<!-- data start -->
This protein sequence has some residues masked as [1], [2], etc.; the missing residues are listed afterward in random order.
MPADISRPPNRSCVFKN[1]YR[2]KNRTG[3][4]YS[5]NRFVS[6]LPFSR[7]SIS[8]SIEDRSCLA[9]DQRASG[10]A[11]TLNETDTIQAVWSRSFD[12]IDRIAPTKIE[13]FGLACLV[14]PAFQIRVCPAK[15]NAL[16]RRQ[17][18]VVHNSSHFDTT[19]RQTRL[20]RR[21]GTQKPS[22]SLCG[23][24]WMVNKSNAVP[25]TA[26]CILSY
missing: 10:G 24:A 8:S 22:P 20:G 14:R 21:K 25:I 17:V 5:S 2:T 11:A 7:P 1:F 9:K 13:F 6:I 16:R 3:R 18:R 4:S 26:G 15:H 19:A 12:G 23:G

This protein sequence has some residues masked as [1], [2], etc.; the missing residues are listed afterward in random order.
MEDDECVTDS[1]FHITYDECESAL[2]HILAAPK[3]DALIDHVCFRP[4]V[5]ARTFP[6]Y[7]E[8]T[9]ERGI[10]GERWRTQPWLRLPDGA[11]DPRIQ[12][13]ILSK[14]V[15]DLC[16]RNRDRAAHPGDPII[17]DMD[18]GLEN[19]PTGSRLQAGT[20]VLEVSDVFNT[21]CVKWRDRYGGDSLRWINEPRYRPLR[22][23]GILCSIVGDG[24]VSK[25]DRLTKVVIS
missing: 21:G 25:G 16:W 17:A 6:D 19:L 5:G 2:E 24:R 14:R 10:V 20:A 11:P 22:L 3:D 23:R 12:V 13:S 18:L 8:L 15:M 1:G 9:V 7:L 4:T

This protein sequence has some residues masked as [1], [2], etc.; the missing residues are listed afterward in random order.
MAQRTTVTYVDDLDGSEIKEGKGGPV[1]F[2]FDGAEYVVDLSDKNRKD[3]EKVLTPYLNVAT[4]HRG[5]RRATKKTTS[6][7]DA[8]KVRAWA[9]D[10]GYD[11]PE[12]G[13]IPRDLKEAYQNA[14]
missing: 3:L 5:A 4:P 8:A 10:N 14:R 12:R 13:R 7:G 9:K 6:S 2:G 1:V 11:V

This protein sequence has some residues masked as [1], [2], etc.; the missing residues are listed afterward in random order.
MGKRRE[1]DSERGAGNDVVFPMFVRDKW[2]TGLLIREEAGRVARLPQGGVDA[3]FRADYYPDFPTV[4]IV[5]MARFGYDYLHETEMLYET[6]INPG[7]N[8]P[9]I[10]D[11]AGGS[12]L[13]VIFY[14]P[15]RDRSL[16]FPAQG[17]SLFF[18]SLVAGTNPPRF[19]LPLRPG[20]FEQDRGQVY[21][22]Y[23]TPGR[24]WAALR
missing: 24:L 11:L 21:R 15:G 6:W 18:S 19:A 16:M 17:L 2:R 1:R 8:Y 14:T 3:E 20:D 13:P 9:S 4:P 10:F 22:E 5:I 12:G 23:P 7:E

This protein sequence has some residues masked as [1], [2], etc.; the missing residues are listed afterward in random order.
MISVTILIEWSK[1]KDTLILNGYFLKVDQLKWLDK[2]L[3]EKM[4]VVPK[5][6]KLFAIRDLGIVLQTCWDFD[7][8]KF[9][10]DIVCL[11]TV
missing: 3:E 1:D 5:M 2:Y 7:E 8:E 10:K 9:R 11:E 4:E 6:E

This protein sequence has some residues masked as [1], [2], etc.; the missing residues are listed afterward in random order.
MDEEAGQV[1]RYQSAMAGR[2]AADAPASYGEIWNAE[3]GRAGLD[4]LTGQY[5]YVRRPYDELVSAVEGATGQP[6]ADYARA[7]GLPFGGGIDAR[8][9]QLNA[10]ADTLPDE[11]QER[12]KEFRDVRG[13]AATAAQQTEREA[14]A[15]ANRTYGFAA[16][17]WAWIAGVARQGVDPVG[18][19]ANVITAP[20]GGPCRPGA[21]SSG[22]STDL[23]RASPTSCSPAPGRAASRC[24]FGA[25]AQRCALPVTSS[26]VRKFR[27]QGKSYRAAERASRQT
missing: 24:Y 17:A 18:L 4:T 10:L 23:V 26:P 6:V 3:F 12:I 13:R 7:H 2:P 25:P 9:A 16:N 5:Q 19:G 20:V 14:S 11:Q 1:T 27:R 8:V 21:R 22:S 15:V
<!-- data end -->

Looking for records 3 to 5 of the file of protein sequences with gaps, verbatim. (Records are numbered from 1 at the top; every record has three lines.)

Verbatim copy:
This protein sequence has some residues masked as [1], [2], etc.; the missing residues are listed afterward in random order.
MAQRTTVTYVDDLDGSEIKEGKGGPV[1]F[2]FDGAEYVVDLSDKNRKD[3]EKVLTPYLNVAT[4]HRG[5]RRATKKTTS[6][7]DA[8]KVRAWA[9]D[10]GYD[11]PE[12]G[13]IPRDLKEAYQNA[14]
missing: 3:L 5:A 4:P 8:A 10:N 14:R 12:R 13:R 7:G 9:K 6:S 2:G 1:V 11:V

This protein sequence has some residues masked as [1], [2], etc.; the missing residues are listed afterward in random order.
MGKRRE[1]DSERGAGNDVVFPMFVRDKW[2]TGLLIREEAGRVARLPQGGVDA[3]FRADYYPDFPTV[4]IV[5]MARFGYDYLHETEMLYET[6]INPG[7]N[8]P[9]I[10]D[11]AGGS[12]L[13]VIFY[14]P[15]RDRSL[16]FPAQG[17]SLFF[18]SLVAGTNPPRF[19]LPLRPG[20]FEQDRGQVY[21][22]Y[23]TPGR[24]WAALR
missing: 24:L 11:L 21:R 15:G 6:W 18:S 19:A 16:M 17:L 2:R 1:R 8:Y 14:T 3:E 20:D 13:P 9:S 4:P 10:F 22:E 5:I 12:G 23:P 7:E

This protein sequence has some residues masked as [1], [2], etc.; the missing residues are listed afterward in random order.
MISVTILIEWSK[1]KDTLILNGYFLKVDQLKWLDK[2]L[3]EKM[4]VVPK[5][6]KLFAIRDLGIVLQTCWDFD[7][8]KF[9][10]DIVCL[11]TV
missing: 3:E 1:D 5:M 2:Y 7:E 8:E 10:K 9:R 11:E 4:E 6:E